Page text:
A few years back, we received several fir floorboards recovered from demolition at the Riverview Hospital site. The institution was constructed around 1913 and the boards looked worn, scratched, and were full of old square head nails. The tongue and groove planks were in different thicknesses, but we were able to pair up some matching sizes.
In order to focus on the floorboards, we tried several table designs including wood frames and legs. In the end, we settled on steel hairpin legs from Rusty Garden (on Amazon) in 2 sizes: 12″ and 16″. The footstool would fit underneath the coffee table. Minimal sanding of the boards removed any burrs or slivers. A mix of 30% thinner plus 70% polyurethane was used to seal the wood in a thin layer without gloss, giving it a light sheen and a handworn look. The fitted boards were glued with PL polyurethane.
The sizes are: table, 40″x 20″x 18″tall; footstool, 22″x14″x14″tall.
The ragged edge cedar counter was a project to use up some leftover barn wood found in an old shed. The slats are trimmed to approx. 5″ wide. Then the boards were glued and clamped together side by side, while staggering the length of each. Then the end of the glued material was trimmed at 45° and glued to form a square edge. The matching wood grain aligns to give the appearance of wood folded to make a counter.
Clamping was a trick and several spring clamps were used to maintain an even line at the join. Vertical slat cedar with angle supports complete the farm look. No nails or screws are used. The piece is unfinshed, with only a light sand to remove slivers.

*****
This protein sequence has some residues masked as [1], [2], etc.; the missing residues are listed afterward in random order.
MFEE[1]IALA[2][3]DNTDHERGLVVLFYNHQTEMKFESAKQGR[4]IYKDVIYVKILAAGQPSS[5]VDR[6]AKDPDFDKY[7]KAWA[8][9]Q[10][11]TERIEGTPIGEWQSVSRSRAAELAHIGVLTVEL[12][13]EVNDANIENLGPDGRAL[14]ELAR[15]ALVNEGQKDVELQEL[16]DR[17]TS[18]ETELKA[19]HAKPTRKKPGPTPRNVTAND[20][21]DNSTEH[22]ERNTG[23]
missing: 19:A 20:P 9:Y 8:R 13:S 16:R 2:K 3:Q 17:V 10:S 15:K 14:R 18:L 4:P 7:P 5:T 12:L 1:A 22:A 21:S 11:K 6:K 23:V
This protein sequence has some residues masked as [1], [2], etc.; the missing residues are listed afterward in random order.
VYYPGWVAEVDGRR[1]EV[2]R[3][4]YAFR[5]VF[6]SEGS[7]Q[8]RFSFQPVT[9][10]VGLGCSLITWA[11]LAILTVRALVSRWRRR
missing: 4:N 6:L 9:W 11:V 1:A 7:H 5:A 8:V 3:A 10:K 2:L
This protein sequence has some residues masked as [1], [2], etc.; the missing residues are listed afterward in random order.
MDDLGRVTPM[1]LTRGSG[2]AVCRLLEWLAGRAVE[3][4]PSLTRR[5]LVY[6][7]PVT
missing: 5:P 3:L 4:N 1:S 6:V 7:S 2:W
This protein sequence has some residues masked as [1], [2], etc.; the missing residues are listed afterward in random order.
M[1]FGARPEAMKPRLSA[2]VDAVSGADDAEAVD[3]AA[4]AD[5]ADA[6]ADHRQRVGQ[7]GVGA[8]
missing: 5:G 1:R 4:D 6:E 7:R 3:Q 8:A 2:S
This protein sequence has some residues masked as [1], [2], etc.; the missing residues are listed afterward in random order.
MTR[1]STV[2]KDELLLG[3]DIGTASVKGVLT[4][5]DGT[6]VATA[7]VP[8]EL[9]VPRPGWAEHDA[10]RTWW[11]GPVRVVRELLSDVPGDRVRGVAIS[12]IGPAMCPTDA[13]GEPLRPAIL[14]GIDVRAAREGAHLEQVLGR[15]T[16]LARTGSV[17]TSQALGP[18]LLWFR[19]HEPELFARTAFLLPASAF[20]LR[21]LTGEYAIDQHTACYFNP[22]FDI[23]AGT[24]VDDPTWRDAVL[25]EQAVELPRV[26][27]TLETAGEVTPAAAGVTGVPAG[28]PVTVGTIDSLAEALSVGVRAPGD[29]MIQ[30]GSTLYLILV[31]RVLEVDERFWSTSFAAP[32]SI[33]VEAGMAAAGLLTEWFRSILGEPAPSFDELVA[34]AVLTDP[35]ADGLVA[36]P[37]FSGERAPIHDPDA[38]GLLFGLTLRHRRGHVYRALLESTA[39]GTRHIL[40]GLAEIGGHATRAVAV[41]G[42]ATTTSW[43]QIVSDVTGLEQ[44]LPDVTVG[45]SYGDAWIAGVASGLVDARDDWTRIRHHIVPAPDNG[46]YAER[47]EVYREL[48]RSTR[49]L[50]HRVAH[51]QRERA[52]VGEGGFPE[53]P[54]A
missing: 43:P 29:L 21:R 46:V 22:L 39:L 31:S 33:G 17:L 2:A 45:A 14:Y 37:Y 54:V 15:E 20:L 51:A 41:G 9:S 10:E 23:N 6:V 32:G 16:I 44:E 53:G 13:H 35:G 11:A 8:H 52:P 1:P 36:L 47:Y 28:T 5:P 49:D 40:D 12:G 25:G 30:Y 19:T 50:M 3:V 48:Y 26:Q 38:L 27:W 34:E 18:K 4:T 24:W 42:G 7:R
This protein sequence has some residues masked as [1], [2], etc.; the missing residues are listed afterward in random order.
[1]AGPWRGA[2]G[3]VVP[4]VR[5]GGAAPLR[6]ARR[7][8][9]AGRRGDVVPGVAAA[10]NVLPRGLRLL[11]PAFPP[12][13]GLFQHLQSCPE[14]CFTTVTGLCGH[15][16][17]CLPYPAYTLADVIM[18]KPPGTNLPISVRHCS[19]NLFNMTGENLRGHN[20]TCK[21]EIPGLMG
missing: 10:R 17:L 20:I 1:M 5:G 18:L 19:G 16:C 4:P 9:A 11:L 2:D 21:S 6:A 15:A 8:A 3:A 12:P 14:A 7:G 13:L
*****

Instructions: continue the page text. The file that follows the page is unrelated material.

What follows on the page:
The ragged edge cedar counter is unnumbered and designed as an experiment to highlight the rustic appeal of an old fence or barn wall, knot holes included.
A fun project using left over mill planks that were left with live edges… rough cuts.
The large one is hemlock and approx. 48″x24″. The interior image area is considerably smaller, approx. 12″x36″. A simple wide sketch might be appropriate, maybe using parts of the frame as elements of the picture. We were thinking a western motiff, perhaps a rider on a horse overlooking a vista on the high plains.
The smaller frame is cedar and aged. No finish is used. The size is approx. 36″x 18″. A light sanding with 80 grit removed any slivers. It is tricky to find usable 45° angles to join the sides of the frame. Little cuts are made until matching edges line up. The frames are both glued with PL, a construction grade adhesive.
Both frames are not numbered and created as an experiment. We’ll post an update when we find appropriate pictures to use in the frames.